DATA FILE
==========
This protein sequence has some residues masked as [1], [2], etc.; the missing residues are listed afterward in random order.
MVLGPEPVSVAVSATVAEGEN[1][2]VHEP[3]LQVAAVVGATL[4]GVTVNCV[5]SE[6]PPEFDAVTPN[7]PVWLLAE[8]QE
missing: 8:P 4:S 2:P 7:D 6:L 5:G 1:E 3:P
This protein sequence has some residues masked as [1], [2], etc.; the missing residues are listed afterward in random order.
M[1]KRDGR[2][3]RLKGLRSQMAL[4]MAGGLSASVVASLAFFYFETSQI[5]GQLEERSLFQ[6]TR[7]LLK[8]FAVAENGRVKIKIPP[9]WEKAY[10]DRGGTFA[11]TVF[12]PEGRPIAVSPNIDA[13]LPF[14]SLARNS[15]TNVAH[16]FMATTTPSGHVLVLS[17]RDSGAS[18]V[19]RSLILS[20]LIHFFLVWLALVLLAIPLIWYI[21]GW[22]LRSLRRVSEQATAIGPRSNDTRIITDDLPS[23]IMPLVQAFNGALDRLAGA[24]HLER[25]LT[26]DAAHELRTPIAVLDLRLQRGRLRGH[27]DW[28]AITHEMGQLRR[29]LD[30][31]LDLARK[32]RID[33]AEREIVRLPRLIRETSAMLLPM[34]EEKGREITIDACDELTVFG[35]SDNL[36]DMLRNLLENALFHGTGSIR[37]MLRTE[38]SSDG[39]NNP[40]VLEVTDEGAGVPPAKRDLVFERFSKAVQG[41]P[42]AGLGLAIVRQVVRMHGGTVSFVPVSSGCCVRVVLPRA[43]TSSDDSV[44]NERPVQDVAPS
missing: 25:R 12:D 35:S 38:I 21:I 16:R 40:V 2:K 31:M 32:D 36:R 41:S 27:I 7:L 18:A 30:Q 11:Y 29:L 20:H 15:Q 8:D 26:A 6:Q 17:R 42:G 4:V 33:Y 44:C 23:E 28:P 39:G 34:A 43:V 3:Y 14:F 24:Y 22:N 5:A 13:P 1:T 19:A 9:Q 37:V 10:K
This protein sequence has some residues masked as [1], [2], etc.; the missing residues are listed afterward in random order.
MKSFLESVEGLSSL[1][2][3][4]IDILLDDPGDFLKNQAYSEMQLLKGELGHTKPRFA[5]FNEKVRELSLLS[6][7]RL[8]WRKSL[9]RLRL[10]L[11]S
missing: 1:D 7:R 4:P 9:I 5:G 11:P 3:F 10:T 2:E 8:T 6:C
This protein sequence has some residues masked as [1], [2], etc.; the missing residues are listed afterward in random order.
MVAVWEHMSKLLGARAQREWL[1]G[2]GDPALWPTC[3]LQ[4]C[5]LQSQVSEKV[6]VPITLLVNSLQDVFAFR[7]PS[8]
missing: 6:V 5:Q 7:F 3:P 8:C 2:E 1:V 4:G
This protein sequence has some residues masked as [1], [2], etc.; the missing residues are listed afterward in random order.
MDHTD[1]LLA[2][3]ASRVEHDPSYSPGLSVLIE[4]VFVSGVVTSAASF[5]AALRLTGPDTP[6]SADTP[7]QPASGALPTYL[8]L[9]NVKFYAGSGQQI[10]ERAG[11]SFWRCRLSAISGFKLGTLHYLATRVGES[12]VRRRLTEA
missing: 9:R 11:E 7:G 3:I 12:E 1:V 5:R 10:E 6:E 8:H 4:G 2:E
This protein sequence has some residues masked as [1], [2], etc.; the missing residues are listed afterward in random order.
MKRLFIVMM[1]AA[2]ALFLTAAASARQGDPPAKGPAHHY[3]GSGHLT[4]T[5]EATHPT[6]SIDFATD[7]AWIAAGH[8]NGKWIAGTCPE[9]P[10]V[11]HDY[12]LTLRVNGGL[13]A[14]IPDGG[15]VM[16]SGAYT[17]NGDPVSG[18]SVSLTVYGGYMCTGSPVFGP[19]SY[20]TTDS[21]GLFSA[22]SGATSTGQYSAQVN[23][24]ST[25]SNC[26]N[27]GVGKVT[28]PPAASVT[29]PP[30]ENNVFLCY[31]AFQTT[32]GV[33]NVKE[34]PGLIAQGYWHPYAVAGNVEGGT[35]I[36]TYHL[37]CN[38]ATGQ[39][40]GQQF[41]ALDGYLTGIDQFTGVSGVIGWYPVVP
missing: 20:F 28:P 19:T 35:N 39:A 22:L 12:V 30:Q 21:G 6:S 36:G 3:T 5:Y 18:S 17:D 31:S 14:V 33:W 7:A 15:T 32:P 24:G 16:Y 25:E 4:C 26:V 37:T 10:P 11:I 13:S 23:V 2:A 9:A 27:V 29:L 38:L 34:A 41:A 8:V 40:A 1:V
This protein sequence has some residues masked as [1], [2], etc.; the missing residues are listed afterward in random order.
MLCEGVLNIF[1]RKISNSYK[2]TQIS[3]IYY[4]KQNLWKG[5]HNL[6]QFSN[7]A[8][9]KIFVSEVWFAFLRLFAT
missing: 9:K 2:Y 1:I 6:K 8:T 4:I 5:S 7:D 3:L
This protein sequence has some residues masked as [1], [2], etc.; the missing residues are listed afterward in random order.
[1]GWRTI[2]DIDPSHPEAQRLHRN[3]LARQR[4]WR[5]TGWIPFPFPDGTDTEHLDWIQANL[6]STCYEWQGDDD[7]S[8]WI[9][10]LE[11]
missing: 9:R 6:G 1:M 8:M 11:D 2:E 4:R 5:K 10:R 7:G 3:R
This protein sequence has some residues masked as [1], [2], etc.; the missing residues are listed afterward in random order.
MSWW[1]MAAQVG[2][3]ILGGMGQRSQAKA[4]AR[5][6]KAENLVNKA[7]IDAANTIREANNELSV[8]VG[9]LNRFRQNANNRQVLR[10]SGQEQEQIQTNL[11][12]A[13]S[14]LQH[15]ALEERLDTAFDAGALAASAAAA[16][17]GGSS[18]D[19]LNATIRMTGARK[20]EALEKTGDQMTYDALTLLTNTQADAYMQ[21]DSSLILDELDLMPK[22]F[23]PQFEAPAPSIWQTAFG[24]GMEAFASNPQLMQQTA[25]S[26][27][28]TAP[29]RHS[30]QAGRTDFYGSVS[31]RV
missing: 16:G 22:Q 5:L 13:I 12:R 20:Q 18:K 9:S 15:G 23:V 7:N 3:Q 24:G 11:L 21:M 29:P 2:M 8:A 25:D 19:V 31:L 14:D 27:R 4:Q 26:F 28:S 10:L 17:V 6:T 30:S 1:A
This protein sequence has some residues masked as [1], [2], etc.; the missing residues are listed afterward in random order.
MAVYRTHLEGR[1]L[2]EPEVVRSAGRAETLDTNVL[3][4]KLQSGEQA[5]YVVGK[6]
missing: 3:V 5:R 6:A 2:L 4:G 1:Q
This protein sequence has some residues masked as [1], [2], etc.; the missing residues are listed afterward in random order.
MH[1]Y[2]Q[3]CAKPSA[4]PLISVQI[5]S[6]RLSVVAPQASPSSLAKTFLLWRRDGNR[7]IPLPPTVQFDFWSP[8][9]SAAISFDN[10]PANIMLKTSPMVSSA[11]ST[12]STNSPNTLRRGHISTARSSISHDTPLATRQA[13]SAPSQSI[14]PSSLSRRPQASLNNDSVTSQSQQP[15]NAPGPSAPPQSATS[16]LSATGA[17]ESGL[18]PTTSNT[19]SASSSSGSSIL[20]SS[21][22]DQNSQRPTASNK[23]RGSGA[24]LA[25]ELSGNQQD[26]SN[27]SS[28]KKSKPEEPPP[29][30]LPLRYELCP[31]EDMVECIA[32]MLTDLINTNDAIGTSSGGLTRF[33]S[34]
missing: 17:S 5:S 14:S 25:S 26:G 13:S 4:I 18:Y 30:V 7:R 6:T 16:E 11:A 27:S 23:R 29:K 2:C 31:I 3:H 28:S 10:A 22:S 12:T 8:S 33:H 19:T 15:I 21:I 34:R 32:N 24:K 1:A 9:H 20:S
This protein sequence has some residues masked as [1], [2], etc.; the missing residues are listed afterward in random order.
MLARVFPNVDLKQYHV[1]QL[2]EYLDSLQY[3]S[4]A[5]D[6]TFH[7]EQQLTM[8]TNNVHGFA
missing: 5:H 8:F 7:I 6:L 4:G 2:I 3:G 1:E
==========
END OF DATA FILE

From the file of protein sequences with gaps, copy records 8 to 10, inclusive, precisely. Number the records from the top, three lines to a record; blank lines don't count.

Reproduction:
This protein sequence has some residues masked as [1], [2], etc.; the missing residues are listed afterward in random order.
[1]GWRTI[2]DIDPSHPEAQRLHRN[3]LARQR[4]WR[5]TGWIPFPFPDGTDTEHLDWIQANL[6]STCYEWQGDDD[7]S[8]WI[9][10]LE[11]
missing: 9:R 6:G 1:M 8:M 11:D 2:E 4:R 5:K 10:R 7:G 3:R
This protein sequence has some residues masked as [1], [2], etc.; the missing residues are listed afterward in random order.
MSWW[1]MAAQVG[2][3]ILGGMGQRSQAKA[4]AR[5][6]KAENLVNKA[7]IDAANTIREANNELSV[8]VG[9]LNRFRQNANNRQVLR[10]SGQEQEQIQTNL[11][12]A[13]S[14]LQH[15]ALEERLDTAFDAGALAASAAAA[16][17]GGSS[18]D[19]LNATIRMTGARK[20]EALEKTGDQMTYDALTLLTNTQADAYMQ[21]DSSLILDELDLMPK[22]F[23]PQFEAPAPSIWQTAFG[24]GMEAFASNPQLMQQTA[25]S[26][27][28]TAP[29]RHS[30]QAGRTDFYGSVS[31]RV
missing: 16:G 22:Q 5:L 13:I 12:R 20:Q 18:K 9:S 15:G 23:V 7:N 3:Q 24:G 11:L 21:M 29:P 2:M 8:A 25:D 19:V 31:L 14:D 27:R 4:Q 26:F 28:S 10:L 17:V 6:T 30:S 1:A
This protein sequence has some residues masked as [1], [2], etc.; the missing residues are listed afterward in random order.
MAVYRTHLEGR[1]L[2]EPEVVRSAGRAETLDTNVL[3][4]KLQSGEQA[5]YVVGK[6]
missing: 3:V 5:R 6:A 2:L 4:G 1:Q